Friday, August 26, 2005

Internet Abuse Crackdown

Two separate legal developments represent victories in the ongoing battle against two major issues plaguing the Internet: viruses and spam. In the first instance, Morocco and Turkey both cooperated with the FBI and arrested two individuals accused of writing and spreading the Mytob, Zotob, and RBot worms. (CNN Money: Turk, Moroccan nabbed in huge worm case).

One of the problems that confronts US law enforcement agencies pursuing the creators of worms or viruses is that they often originate overseas. Having both Morocco and Turkey cooperate in arresting these two is encouraging. The economic impact of worms, viruses and denial of service attacks is staggering in developed nations. The business world is heavily dependent on the internet for everything from sales to marketing to banking to stock trading. For good or ill, the internet is now a critical resource in the business world.

The second development involves a federal indictment against three Arizona residents for sending bulk pornographic spam via e-mail. According to the Justice Department, the unsolicited e-mail numbered in the tens of millions. (ZDNet: Three indicted in major spam case). At issue with the Justice Department is the unsolicited burst of pornography. Regardless of the content, however, spam itself is a plague and any ruling that reduces the amount of garbage sent via e-mail is a major step forward.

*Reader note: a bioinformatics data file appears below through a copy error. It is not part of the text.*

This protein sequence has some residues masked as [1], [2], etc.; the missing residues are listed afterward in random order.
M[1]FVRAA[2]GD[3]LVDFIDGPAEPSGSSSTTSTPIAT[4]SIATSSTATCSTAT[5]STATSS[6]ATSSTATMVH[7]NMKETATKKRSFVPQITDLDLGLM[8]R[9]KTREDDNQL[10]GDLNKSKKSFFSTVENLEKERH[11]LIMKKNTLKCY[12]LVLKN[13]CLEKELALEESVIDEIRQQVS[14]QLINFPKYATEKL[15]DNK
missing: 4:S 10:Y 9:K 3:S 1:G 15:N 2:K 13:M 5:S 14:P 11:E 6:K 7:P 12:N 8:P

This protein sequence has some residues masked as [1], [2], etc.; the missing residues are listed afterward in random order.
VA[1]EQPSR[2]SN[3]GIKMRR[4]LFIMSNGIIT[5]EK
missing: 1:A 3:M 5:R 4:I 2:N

Companies are forced to go through great pains to reduce the amount of spam hitting their e-mail servers. This drives up the cost of providing e-mail services to employees. In today's business environment, e-mail (like the Internet itself) has developed into a mission critical application.

Home consumers are at even greater risk to the pains of e-mail spam. Many services now offer some form of spam guard, but these services are imperfect and often filter out legitimate e-mails that the consumer wants and needs. As a result of e-mail spam, business use of e-mail for such cost cutting measures as providing customer statements, phone bills, stock confirmations, etc. becomes less practical. Coupled with spams illegal cousin - the phishing scam - it actually becomes risky for business to legitimately contact their customers via e-mail.

In the US, the number of phone solicitations to the consumer have dropped dramatically thanks to the implementation of a federal "do not call" list and legislation designed to punish telemarketers that violate that list. Unfortunately, such measures do not work with something as global as e-mail. Solving the problem of spam is an international problem that requires cooperation between international law enforcement agencies. It is likely legally impossible to stop the spread of spam, worms, or viruses. Still, the actions taken in Morocco, Turkey, and Arizona are a major step in the right direction. We just need a lot more steps taken.


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